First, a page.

|Title||Regional and temporal trends in blood mercury concentrations and fish consumption in women of child bearing Age in the united states using NHANES data from 1999-2010.|
|Publication Type||Journal Article|
|Year of Publication||2017|
|Authors||Cusack, L, Smit, E, Kile, ML, Harding, AK|
|Date Published||2017 Feb 17|
BACKGROUND: The primary route of exposure to methylmercury (MeHg), a known developmental neurotoxicant, is from ingestion of seafood. Since 2004, women of reproductive age in the U.S. have been urged to eat fish and shellfish as part of a healthy diet while selecting species that contain lower levels MeHg. Yet few studies have examined trends in MeHg exposure and fish consumption over time in this group of women with respect to their geographical location in the U.S.
METHODS: Data from six consecutive cycles of the National Health and Nutrition Examination Survey (NHANES), 1999-2010 (n = 9597) were used to determine trends in blood mercury for women aged 16-49 residing in different regions in the US, and according to age, race/ethnicity, income level, and fish consumption using geographic variables.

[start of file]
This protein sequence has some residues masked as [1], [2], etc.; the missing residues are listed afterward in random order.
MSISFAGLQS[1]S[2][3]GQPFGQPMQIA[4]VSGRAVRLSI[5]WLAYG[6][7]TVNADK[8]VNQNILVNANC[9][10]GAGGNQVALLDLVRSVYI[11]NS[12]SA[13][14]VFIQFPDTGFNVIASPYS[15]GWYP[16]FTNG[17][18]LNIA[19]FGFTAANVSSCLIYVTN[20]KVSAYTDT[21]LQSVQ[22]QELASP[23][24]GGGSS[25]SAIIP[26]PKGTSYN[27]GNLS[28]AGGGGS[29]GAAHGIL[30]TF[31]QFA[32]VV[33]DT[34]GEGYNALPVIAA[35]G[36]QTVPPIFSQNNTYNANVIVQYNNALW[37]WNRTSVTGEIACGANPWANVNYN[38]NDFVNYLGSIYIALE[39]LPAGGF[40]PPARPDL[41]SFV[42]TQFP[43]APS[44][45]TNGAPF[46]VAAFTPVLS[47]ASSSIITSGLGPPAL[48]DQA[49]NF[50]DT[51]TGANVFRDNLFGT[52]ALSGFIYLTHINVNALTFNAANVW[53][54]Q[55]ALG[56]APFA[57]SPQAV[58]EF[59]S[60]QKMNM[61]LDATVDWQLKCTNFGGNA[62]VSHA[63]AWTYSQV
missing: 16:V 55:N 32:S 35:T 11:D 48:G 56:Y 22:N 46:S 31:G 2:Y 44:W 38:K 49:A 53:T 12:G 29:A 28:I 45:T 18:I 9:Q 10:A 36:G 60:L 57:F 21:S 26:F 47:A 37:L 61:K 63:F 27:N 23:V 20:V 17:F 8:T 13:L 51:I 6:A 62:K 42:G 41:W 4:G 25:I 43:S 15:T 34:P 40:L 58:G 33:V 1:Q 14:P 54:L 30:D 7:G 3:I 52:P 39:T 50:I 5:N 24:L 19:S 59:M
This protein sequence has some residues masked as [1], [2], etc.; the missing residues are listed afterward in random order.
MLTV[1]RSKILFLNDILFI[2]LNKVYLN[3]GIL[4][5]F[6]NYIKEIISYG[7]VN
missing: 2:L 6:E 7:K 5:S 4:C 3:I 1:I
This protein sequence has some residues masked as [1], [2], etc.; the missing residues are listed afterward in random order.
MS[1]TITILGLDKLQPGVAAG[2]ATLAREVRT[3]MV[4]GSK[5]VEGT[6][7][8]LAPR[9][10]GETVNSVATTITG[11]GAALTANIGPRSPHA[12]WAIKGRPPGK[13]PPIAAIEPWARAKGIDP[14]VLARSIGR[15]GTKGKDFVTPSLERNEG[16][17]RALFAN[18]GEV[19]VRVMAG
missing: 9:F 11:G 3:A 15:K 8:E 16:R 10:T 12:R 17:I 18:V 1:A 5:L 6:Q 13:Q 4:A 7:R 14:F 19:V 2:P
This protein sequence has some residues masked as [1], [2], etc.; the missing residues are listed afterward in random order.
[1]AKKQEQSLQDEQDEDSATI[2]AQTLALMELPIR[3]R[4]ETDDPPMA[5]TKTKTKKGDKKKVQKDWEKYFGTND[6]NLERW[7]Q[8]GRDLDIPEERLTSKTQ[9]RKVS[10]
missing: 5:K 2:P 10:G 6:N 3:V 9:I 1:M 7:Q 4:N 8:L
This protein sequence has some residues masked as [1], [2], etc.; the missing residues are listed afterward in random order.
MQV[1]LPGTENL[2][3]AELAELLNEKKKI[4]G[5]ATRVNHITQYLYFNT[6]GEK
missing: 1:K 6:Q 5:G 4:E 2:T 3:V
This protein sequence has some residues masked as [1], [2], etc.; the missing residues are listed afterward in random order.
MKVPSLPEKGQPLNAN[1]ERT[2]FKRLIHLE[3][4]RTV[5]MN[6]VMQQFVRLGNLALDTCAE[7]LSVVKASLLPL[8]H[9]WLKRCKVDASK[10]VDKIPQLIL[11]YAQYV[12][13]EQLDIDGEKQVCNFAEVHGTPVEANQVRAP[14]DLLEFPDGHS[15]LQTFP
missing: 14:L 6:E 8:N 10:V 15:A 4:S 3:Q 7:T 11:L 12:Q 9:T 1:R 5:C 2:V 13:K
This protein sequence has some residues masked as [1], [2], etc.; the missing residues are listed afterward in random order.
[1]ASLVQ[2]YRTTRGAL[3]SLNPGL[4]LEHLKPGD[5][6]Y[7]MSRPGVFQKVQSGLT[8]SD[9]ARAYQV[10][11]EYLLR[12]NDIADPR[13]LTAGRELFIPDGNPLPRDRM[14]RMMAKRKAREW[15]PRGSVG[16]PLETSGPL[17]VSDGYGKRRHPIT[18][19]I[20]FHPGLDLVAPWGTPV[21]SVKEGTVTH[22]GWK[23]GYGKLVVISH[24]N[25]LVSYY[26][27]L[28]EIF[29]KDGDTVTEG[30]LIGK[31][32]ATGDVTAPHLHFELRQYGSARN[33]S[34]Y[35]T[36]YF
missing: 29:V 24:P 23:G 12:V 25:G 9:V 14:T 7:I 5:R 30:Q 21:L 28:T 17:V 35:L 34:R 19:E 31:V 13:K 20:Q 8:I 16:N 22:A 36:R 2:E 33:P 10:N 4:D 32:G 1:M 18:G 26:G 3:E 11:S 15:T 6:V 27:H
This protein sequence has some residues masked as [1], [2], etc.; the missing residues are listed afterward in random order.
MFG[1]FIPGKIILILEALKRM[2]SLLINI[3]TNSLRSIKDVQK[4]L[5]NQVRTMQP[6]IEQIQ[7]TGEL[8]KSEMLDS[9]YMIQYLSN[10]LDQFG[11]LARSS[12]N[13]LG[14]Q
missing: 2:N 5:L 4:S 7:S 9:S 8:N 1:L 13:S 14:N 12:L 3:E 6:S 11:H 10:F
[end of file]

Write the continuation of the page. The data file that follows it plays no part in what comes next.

RESULTS: Overall, mean blood mercury concentrations differed across survey cycles and mercury concentrations were lower in 2009-2010 compared to 1999-2000. There were regional patterns in fish consumption and blood Hg concentrations with women living in coastal regions having the highest fish consumption in the past 30 days and the highest blood Hg levels compared to women residing inland.
CONCLUSIONS: On average, U.S. women of reproductive age were consuming more fish and blood mercury levels were lower in 2009-2010 compared to 1999-2000. However, efforts to encourage healthy fish consumption may need to be tailored to different regions in the U.S. given the observed spatial variability in blood mercury levels.
|Alternate Journal||Environ Health|
|PubMed Central ID||PMC5316155|